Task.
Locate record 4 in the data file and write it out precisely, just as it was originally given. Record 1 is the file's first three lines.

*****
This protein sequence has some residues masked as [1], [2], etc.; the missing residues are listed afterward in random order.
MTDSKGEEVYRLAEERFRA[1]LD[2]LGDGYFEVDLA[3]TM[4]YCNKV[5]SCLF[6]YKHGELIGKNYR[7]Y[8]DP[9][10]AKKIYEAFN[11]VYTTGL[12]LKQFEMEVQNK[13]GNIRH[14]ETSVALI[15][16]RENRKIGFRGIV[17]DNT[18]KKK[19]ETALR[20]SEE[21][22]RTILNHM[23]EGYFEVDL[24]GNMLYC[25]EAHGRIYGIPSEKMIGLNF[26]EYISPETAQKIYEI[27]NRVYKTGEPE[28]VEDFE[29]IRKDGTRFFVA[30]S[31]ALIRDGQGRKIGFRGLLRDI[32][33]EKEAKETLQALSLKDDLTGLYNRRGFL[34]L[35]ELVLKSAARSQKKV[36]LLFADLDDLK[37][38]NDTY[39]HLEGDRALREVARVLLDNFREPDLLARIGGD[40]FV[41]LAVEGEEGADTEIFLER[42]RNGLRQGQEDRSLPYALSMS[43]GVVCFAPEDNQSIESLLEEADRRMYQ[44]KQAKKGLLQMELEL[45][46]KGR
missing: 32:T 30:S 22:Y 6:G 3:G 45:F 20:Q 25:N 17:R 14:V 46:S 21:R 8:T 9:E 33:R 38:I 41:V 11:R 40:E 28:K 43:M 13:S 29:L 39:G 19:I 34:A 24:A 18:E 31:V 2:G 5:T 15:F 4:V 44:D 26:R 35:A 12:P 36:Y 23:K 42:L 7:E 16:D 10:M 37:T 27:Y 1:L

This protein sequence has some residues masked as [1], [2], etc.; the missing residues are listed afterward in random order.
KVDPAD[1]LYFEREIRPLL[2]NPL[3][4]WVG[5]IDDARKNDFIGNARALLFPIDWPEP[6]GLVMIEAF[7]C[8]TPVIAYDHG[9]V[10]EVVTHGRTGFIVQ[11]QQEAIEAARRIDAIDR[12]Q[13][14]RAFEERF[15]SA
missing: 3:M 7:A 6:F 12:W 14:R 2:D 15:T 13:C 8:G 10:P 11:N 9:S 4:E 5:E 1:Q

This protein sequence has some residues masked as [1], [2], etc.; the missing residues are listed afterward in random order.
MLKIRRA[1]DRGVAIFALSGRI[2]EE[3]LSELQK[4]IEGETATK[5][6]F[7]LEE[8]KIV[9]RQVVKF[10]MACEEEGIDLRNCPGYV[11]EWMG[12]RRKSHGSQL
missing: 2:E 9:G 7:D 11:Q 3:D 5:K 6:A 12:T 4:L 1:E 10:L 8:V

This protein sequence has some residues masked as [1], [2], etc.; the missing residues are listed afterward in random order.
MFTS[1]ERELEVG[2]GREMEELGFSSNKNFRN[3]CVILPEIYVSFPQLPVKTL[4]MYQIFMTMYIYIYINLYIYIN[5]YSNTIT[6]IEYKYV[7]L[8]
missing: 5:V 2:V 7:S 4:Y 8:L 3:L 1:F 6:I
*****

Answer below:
This protein sequence has some residues masked as [1], [2], etc.; the missing residues are listed afterward in random order.
MFTS[1]ERELEVG[2]GREMEELGFSSNKNFRN[3]CVILPEIYVSFPQLPVKTL[4]MYQIFMTMYIYIYINLYIYIN[5]YSNTIT[6]IEYKYV[7]L[8]
missing: 5:V 2:V 7:S 4:Y 8:L 3:L 1:F 6:I